It's the fourth time this season the Stars have built a 4-0 cushion against the Blackhawks, who are now closer to a wild-card spot than the top seed in the Central Division.

"We know it's a tough building to play in," Fiddler said. "It's one of those buildings where you better be ready to go or you're going to get it handed to you, and I think we came out really prepared and stuck to the game plan and capitalized on our opportunities."

Michael Leighton, who was recalled from the Rockford IceHogs of the American Hockey League after Corey Crawford went down with an upper-body injury, replaced Darling in net and stopped 16 of 17 in relief. His first save was a nice one, which drew loud sarcastic cheers. It was just the third time since the 2010 Stanley Cup Final with Philadelphia — remember that, Chicago? — that Leighton had appeared in an NHL game.

Blackhawks coach Joel Quenneville also went to the line blender once again, and it took a while, but it eventually paid off when Andrew Shaw pumped some life back into the building when he batted home his 13th goal of the season.

But it didn't last long, with Radek Faksa snapping home a shot past Leighton's left shoulder with 1:02 remaining in the second, effectively putting a stamp on the night.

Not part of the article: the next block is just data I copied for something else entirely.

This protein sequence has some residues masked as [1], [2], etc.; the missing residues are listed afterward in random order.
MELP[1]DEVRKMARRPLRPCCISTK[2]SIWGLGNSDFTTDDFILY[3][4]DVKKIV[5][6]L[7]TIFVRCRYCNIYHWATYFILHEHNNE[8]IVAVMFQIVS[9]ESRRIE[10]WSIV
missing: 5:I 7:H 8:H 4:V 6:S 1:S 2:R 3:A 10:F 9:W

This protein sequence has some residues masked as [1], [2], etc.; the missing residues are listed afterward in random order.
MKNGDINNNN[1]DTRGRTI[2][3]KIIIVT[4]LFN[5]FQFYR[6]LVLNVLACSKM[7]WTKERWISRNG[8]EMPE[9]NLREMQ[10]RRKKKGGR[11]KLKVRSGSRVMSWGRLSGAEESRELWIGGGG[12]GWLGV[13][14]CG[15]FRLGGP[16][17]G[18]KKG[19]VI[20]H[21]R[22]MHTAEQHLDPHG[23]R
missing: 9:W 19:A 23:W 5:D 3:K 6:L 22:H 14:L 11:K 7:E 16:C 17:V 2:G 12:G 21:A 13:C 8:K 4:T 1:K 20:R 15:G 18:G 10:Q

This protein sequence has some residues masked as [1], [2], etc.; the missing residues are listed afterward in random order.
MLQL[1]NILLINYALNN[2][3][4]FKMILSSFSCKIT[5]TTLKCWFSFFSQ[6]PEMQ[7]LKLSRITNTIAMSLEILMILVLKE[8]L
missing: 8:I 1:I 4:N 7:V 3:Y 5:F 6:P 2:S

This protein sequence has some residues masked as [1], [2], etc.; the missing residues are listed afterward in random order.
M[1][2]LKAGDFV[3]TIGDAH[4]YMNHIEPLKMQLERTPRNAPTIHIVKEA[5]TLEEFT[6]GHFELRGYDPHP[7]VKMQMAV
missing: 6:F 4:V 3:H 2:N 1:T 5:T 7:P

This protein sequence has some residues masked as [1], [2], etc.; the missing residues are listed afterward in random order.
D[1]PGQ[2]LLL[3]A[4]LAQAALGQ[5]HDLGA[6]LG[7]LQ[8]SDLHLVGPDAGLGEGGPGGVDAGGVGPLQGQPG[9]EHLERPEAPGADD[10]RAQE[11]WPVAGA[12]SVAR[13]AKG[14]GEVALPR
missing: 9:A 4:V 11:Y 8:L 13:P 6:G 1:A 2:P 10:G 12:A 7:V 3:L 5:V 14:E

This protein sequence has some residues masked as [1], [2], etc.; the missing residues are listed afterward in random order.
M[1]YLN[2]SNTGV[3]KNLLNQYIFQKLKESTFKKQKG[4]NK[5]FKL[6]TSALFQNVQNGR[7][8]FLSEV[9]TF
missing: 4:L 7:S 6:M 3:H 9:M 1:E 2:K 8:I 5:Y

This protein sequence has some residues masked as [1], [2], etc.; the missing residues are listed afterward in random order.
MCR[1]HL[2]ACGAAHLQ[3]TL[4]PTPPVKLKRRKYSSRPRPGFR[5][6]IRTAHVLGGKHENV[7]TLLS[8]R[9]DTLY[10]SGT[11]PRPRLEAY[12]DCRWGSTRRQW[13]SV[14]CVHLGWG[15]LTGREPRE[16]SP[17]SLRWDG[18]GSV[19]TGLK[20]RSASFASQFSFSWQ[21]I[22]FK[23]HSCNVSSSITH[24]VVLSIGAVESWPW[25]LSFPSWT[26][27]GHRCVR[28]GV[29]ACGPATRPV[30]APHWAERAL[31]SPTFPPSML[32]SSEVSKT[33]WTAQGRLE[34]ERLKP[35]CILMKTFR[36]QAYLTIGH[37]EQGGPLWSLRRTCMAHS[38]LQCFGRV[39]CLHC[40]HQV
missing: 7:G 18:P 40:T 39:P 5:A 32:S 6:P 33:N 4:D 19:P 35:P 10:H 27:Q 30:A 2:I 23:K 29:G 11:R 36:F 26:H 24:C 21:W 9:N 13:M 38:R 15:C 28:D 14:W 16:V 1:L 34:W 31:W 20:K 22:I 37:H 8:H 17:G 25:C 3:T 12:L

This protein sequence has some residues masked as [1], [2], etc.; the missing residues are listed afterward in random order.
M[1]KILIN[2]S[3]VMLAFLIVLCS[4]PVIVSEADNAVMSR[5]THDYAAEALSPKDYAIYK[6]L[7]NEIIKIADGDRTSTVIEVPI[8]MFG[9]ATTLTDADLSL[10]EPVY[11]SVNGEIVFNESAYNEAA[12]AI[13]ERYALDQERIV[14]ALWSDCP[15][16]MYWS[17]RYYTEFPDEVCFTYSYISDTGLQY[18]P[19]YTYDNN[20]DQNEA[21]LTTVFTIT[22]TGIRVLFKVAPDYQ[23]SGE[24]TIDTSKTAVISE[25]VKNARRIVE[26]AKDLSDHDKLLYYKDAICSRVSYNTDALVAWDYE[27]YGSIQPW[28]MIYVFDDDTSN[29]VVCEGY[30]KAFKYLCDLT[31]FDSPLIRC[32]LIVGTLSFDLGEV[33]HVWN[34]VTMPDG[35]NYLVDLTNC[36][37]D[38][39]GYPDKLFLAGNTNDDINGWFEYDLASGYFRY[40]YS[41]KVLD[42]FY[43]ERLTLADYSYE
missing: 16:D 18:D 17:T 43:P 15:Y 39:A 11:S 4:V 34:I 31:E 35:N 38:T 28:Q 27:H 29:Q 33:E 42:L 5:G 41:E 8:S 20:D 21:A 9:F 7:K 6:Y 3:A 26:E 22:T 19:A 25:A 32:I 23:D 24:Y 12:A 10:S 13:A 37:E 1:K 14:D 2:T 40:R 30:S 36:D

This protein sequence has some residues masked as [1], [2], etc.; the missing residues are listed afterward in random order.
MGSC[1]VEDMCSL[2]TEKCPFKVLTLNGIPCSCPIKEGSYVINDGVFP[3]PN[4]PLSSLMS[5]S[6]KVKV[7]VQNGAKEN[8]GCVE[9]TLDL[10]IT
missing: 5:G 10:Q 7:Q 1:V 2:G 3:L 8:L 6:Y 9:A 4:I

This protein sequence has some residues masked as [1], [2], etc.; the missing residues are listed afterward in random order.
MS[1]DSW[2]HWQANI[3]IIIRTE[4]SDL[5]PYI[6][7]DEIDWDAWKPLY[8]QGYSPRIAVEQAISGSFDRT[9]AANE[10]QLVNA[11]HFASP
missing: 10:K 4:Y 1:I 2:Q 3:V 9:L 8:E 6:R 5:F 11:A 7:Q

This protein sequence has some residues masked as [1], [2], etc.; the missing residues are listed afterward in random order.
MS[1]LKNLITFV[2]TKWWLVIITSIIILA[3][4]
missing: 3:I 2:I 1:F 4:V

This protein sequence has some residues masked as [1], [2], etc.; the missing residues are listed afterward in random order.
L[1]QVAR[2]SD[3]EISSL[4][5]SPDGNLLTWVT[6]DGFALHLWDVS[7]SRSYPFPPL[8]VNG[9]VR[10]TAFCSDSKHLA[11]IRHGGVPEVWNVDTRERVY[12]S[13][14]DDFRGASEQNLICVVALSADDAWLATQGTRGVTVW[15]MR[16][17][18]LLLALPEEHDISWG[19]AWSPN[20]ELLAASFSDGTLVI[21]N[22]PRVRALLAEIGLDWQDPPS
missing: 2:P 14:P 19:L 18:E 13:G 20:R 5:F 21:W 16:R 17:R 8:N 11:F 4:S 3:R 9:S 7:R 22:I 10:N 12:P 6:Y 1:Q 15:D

"I thought it was a big goal by Faksa to come right back," Ruff said, "because I could sense a little bit of momentum and they were trying to turn up the heat, and they're very capable of doing that."

[SHOP BLACKHAWKS: Get your Blackhawks gear right here]

The Blackhawks would get another one thanks to Richard Panik, but an empty-netter by Cody Eakin officially sealed it, giving the Stars a 6-2 win.

"They've taken it to us for a few years. They're a great hockey team," Fiddle said. "Their championships speak for themselves, they got a lot of winners and experience over there. It's obviously nice to be on the other side, but that doesn't give us a Stanley Cup in our dressing room. When playoff time comes, we know that they're going to be a better team.

"We just try to be our best every night and that's what we're focusing on, getting a little bit better every game before the playoffs start."

With the win, Dallas officially clinched a postseason berth, improving their record to 44-21-9, good for a Western Conference-best 97 points. 

In the past, it would take the final few games for the Stars' postseason fate to be decided.